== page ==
Centennial business students take first place in national competition
Originally published on April 10, 2013 in the Bakersfield Californian
By Californian staff writer Courtenay Edelhart
Centennial High School’s virtual business team took first place at a national business competition last week in New York City.
The school took five students to the National Business Plan Competition April 10 after placing second at the state competition held in November in Bakersfield.
On April 10, Centennial High School’s Virtual Business represented California in the Virtual Enterprises International Business Plan Competition and earned first place.
“Oh my gosh it was quite exciting,” said teacher and program coordinator Tamara Combs. “I was just so happy for the students because they put so much time and effort into preparing for it. I was extremely happy for them and very proud of them. They definitely earned it.”
The National Business Plan Competition for public school students across the country measures global business expertise through written business plans and oral presentations. The event was held in New York City at McGraw Hill Financial and was sponsored by New York Life Foundation.
In addition to submitting business plans for scrutiny, students showcased and marketed the products and services their virtual businesses offered by engaging in commerce with peers in a simulated global marketplace.
Centennial’s team won with a plan for a virtual business called Ripple, a benefit corporation that sold jewelry but had a philanthropic focus. The merchandise was made by some of the people the proceeds directly benefited.
The team’s research included a trip to Costa Mesa to meet with the CEO of Sevenly, a real company that sells shirts to benefit charitable causes.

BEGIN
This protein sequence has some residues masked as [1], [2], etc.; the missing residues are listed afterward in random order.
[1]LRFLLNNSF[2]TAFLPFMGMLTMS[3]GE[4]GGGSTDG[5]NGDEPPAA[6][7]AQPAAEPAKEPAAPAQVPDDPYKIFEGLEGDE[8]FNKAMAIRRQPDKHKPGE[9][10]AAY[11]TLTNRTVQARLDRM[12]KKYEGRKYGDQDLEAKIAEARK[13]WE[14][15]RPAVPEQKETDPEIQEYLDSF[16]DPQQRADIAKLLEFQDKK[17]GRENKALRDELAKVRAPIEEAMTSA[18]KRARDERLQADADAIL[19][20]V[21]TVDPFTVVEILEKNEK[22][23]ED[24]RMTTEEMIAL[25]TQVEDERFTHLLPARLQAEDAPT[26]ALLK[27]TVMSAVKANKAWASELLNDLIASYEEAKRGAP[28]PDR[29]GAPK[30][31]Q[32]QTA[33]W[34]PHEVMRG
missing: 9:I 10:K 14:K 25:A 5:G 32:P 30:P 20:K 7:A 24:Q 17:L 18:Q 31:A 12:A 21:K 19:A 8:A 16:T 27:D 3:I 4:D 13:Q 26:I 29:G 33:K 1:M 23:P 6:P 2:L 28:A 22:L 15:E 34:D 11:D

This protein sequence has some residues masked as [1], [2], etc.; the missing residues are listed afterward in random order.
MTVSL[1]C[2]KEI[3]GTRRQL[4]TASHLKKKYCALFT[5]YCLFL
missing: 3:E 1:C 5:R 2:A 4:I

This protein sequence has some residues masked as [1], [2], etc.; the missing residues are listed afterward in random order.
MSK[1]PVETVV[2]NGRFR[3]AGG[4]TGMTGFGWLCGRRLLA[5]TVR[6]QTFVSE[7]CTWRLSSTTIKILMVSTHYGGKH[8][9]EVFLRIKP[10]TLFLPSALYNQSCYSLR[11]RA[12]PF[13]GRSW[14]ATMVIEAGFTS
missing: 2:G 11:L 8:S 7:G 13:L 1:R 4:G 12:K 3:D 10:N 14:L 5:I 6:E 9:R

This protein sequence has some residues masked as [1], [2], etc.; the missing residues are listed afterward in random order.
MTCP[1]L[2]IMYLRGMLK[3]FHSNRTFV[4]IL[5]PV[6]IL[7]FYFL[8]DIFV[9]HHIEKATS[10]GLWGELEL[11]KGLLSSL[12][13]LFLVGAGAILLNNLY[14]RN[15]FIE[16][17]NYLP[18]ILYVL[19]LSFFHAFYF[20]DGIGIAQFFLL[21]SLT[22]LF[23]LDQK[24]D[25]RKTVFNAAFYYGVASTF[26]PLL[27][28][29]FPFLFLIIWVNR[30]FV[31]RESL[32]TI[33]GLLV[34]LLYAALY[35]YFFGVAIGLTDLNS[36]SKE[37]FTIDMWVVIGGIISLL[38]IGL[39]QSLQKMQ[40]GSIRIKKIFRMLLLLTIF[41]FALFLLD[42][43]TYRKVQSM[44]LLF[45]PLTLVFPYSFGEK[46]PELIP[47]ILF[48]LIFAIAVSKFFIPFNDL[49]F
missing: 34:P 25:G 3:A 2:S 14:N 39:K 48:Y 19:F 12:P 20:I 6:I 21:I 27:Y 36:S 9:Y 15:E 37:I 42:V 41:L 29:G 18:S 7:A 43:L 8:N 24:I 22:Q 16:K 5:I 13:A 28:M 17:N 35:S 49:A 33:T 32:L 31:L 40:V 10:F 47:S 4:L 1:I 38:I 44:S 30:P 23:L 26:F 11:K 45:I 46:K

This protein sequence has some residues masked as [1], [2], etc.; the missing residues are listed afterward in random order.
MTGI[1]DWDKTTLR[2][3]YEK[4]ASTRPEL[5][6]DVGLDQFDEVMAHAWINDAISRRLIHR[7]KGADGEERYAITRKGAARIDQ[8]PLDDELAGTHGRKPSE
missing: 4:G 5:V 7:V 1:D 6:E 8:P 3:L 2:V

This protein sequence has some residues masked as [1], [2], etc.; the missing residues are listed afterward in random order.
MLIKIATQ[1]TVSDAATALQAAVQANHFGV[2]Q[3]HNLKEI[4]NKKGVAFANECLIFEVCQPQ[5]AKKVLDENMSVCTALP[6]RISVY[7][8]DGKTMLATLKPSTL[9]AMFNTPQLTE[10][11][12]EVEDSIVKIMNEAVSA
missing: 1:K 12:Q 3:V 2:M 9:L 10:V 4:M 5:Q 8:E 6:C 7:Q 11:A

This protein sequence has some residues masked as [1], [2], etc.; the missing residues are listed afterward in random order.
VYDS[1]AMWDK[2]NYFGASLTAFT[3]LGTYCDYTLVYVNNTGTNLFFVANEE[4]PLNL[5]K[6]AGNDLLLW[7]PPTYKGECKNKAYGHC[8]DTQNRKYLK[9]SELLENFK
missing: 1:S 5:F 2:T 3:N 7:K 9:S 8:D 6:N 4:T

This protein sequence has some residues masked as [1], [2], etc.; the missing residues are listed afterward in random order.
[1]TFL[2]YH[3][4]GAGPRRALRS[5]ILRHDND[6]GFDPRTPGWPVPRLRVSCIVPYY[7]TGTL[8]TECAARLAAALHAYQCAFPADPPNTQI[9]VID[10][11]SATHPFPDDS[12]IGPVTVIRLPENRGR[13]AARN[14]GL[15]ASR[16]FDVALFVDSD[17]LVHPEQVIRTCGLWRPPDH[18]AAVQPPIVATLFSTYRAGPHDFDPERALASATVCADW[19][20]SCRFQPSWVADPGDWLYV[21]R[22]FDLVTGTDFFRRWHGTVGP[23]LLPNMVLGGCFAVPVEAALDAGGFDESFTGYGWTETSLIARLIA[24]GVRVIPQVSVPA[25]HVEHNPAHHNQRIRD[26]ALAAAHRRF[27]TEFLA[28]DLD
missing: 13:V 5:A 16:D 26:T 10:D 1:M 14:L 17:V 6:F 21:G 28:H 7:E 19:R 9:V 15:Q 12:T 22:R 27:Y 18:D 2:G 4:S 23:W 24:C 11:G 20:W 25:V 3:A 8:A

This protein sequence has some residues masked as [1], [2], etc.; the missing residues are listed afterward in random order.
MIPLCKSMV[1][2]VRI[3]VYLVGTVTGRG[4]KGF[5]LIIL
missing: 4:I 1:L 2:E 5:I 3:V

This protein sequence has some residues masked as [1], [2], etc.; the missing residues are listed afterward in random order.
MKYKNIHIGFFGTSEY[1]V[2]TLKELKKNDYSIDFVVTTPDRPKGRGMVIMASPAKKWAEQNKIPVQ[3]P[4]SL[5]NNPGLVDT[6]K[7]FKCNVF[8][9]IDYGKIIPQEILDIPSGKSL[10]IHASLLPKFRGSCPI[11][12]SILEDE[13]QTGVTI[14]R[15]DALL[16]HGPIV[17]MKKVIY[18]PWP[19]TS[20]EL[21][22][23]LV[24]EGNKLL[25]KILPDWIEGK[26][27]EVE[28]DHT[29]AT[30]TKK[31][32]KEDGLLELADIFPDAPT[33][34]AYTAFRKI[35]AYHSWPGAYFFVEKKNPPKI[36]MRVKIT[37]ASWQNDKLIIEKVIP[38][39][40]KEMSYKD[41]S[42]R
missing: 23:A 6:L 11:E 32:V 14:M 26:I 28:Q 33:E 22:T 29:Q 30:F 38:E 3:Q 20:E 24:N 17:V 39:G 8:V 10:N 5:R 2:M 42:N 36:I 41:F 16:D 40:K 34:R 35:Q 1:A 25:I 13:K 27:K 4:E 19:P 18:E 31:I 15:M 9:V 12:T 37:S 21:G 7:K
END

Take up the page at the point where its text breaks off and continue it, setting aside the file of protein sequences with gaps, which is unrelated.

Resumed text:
Ripple “CEO” Casey Hoover, a 17-year-old senior at Centennial, said everything about the run-up to the team’s national win has been eye-opening and rewarding.
“There are a lot of different programs in high school that I find personally irrelevant,” said the aspiring business major. “You just sit there and think, ‘I am never going to use this.’
“But with virtual business, it’s so different. I find myself thinking, ‘I have to remember this because this is so important.’ Along with budgets and business we learned about personal finance, which is something I’m going to need in real life. I feel like I’m leagues above other students who are interested in business.”
The team members were Hoover, Jarrett Buntley, Kandis Cornelius, McCall Miller and Brooke Wheeler. Each received an iPad Mini and Skullcandy headphones as a prize, as well as a big team trophy.
The national competitors consisted of 22 teams from California, New Jersey, New York, South Carolina, Tennessee and Virginia.
The winner was announced at the New York City International Trade Show, which was the culminating event of the week-long Youth Business Summit.